17. Who should attend? • Represent many viewpoints: • Development • Marketing • Customer Support • QA • Managers • May split into specialist groups e.g. Testers, Developers, to tackle special topics

  18. What happensDuring the meeting • Readying • Look at the past • Prepare for the future

  19. Ground Rules Examples: Try not to interrupt (use a talking stick) Speak from your own perspective and not speak for anyone else No jokes at the expense of anyone in the room

  20. Create Safety Create an atmosphere in which team members feel comfortable talking openly and honestly • Everything is optional • Secret ballot • 4 = “No problem” • 1 = “No way” • Establish ground rules

  21. Example Exercises • Readying • Look at the past • Prepare for the future • Artifacts Contest • Offer Appreciations • Time Line – agile teams do this in “real-time” • Mine for Gold

  22. What happensDuring the meeting • Readying • Look at the past • Prepare for the future Time Line Exercise

  23. What happensDuring the meeting • Readying • Look at the past • Prepare for the future Time Line Exercise

  24. What happensDuring the meeting • Readying • Look at the past • Prepare for the future • What worked well? • What to do differently? • What did we learn? • What still puzzles us?

  25. What happensDuring the meeting • Readying • Look at the past • Prepare for the future • Determine actions to take for the next iteration or release or project • Identify the next “experiment” • For agile projects, each iteration should identify a few small changes and ask “the driving questions” about those changes at the next retrospective

  26. How is knowledge shared? • Web postings. • Team meetings, staff meetings, tech forums. • Training courses. • Interaction during checkups and retrospectives. • Process feedback and knowledge sharing operates continuously. • Minstrels and story-tellers!

  27. How to “sell” retrospectives The purpose of a retrospective is learning • To avoid recurring mistakes • To identify and share successful practices • To prepare for the next iteration and future projects Everyone says they want to learn, but few take the time to do so. Fearless Change: patterns for introducing new ideas, Mary Lynn Manns & Linda Rising, Addison-Wesley, 2005.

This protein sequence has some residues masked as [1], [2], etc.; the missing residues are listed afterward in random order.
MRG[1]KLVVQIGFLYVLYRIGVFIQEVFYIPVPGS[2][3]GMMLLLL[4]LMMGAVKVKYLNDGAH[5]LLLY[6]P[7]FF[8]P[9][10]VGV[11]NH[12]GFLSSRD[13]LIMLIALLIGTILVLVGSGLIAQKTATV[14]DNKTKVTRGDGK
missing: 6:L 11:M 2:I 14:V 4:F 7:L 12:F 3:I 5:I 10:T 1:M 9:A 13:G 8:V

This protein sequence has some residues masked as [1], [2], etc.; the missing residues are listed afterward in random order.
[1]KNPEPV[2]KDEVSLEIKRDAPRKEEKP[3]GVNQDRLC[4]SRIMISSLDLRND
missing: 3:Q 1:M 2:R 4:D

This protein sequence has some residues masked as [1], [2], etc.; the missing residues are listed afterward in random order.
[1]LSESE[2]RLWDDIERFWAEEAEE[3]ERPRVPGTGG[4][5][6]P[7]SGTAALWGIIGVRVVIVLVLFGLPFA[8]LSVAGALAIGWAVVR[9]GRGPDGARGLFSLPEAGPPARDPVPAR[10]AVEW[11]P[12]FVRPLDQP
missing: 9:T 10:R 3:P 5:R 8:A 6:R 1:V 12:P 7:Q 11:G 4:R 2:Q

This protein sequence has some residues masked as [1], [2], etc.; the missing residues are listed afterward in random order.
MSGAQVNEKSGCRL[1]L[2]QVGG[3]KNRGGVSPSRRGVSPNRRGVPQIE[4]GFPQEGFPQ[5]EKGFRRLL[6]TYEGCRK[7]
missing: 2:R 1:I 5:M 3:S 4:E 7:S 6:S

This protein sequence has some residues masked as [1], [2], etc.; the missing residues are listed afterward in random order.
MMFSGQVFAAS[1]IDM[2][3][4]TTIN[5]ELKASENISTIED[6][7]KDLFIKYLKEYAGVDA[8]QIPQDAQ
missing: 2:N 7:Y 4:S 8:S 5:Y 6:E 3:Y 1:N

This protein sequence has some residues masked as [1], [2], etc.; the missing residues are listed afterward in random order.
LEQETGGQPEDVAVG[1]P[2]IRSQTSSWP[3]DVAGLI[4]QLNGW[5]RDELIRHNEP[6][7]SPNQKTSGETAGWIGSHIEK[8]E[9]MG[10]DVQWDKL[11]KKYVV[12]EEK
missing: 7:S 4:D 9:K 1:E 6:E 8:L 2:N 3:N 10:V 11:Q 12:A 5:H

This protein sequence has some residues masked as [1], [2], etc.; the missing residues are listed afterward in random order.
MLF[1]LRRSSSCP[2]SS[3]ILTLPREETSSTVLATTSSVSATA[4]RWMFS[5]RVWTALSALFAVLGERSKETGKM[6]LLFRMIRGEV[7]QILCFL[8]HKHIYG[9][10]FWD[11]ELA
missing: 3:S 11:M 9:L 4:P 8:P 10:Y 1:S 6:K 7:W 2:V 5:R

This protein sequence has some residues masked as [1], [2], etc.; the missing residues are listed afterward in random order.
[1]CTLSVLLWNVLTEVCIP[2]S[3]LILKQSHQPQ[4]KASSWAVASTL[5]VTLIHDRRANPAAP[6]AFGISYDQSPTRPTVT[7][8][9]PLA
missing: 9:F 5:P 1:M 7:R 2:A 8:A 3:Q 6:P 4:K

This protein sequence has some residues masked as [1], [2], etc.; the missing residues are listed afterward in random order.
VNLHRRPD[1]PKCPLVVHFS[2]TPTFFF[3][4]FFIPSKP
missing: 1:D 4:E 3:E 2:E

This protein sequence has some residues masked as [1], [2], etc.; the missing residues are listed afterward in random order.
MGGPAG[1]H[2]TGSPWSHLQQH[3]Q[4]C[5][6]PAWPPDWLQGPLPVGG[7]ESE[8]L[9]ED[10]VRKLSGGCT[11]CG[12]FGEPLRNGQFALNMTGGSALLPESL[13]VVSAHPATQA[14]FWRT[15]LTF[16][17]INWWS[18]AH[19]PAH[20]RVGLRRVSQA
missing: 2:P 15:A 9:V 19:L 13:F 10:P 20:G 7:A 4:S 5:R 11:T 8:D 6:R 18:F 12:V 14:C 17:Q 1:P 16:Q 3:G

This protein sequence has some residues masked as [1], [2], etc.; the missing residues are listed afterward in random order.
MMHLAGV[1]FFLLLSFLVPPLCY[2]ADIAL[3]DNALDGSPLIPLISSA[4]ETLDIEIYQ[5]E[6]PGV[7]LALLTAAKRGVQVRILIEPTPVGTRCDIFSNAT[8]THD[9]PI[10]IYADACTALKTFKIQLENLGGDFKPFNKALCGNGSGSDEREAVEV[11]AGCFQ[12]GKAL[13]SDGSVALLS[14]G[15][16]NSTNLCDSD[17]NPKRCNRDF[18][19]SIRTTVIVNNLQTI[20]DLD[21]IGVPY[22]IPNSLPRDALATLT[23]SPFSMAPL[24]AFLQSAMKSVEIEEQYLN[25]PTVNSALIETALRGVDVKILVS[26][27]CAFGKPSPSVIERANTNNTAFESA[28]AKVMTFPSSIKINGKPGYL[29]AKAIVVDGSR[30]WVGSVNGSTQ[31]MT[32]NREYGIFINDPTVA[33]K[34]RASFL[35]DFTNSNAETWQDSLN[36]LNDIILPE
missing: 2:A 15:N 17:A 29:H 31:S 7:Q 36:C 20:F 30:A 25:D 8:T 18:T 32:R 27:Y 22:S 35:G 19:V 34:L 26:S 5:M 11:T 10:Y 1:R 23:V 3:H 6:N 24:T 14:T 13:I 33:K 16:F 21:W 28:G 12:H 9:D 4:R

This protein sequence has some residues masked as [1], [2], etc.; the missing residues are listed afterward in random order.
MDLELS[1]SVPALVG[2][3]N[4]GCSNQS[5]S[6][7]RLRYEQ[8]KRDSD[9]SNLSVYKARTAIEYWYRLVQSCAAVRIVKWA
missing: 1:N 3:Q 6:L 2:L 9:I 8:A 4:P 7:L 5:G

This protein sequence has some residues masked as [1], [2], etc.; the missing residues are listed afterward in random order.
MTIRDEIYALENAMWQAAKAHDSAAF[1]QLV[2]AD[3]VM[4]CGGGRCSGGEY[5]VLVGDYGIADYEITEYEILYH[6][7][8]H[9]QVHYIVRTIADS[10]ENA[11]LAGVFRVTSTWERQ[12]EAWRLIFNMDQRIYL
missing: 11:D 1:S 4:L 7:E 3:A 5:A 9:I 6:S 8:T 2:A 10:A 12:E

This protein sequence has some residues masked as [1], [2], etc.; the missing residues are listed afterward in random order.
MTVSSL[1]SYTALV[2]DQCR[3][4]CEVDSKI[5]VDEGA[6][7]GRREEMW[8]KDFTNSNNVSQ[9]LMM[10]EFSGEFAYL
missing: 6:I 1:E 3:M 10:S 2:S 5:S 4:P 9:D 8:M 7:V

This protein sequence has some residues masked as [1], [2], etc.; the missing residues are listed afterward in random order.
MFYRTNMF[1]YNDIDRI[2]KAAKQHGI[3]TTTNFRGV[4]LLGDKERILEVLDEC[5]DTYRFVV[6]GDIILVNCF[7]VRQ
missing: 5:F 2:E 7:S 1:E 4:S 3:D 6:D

28. Facilitation resources International Association of Facilitators - certification program ASTD - American Society for Training and Development - local chapters ISPI - International Society for Performance Improvement - certification, local chapters NASAGA - North American Simulation and Gaming Association Workshops by Thiagi - Freebies Roger Schwartz, The Skilled Facilitator Sam Kaner et al, Facilitators Guide to Participatory Decision Making Ingrid Bens, Facilitate with Ease!  Josey-Bass Inc., 2000. R. Brian Stanfield, ed., The Art of Focused Conversation. ICA Canada,1977. R. Brian Stanfield, ed., The Workshop Book. ICA Canada, 2002. Training and development Yahoo group Jean Tabaka, Collaboration Explained, Addison-Wesley, 2006

  29. Next Steps • Buy and read Norm Kerth’s book: Project Retrospectives, Dorset House, 2001 • Buy and read Esther Derby and Diana Larsen's book: Agile Retrospectives, The Pragmatic Bookshelf, 2006 • Check out Linda’s web site – click on Articles, then Retrospectives • Sign up for the Yahoo group: retrospectives

  30. Retrospectivesa closing thoughtfrom Norm Kerth (and Edward Bear) … we bump our heads in project after project, day after day. If we would only take a moment to stop and think of alternative ways to proceed, I’m sure we could find better ways to do our work.Norm Kerth

  31. BOF: Future of Java EE Alexis Moussine-Pouchkine BOF: Web framework shootout Błażej Bucko, Tomasz Dziurko, Wojciech Erbetowski, Łukasz Kuczera, Paweł Szulc BOF: Hack your company Jakub Nabrdalik BOF: Those broken, broken class loaders JevgeniKabanov